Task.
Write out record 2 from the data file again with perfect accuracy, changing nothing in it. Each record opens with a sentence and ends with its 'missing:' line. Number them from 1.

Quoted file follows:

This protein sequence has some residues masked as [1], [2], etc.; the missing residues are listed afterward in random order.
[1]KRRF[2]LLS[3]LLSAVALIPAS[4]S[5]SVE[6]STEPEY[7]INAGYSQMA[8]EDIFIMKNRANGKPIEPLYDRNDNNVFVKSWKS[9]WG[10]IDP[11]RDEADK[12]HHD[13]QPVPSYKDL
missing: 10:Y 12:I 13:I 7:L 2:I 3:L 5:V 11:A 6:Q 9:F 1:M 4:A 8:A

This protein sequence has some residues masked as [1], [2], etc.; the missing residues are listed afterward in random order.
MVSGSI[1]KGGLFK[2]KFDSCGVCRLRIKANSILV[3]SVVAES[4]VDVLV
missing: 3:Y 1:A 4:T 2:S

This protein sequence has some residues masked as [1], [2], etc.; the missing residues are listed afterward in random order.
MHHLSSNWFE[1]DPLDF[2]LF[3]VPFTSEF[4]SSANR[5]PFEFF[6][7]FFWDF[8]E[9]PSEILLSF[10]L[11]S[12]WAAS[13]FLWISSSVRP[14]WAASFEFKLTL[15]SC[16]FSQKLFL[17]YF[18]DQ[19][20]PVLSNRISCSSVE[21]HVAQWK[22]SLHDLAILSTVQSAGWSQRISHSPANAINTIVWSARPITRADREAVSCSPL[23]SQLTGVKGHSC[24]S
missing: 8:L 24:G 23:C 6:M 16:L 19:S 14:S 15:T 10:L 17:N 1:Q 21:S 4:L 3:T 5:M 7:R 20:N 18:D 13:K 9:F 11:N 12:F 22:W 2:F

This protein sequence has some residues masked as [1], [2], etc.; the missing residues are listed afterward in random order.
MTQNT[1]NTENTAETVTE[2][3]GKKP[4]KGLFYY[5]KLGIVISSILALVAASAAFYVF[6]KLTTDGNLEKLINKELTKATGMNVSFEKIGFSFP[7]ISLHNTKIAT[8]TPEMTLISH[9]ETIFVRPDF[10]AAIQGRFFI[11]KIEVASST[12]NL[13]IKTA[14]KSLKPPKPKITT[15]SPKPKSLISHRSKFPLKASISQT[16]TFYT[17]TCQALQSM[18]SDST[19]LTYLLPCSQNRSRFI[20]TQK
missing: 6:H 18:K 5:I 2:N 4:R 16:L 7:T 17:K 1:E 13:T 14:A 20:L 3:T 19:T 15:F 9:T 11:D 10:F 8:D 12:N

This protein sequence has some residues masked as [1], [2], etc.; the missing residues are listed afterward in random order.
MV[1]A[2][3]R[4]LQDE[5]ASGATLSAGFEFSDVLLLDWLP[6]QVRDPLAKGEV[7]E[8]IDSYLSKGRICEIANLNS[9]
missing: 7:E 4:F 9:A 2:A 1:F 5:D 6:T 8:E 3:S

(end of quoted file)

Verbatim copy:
This protein sequence has some residues masked as [1], [2], etc.; the missing residues are listed afterward in random order.
MVSGSI[1]KGGLFK[2]KFDSCGVCRLRIKANSILV[3]SVVAES[4]VDVLV
missing: 3:Y 1:A 4:T 2:S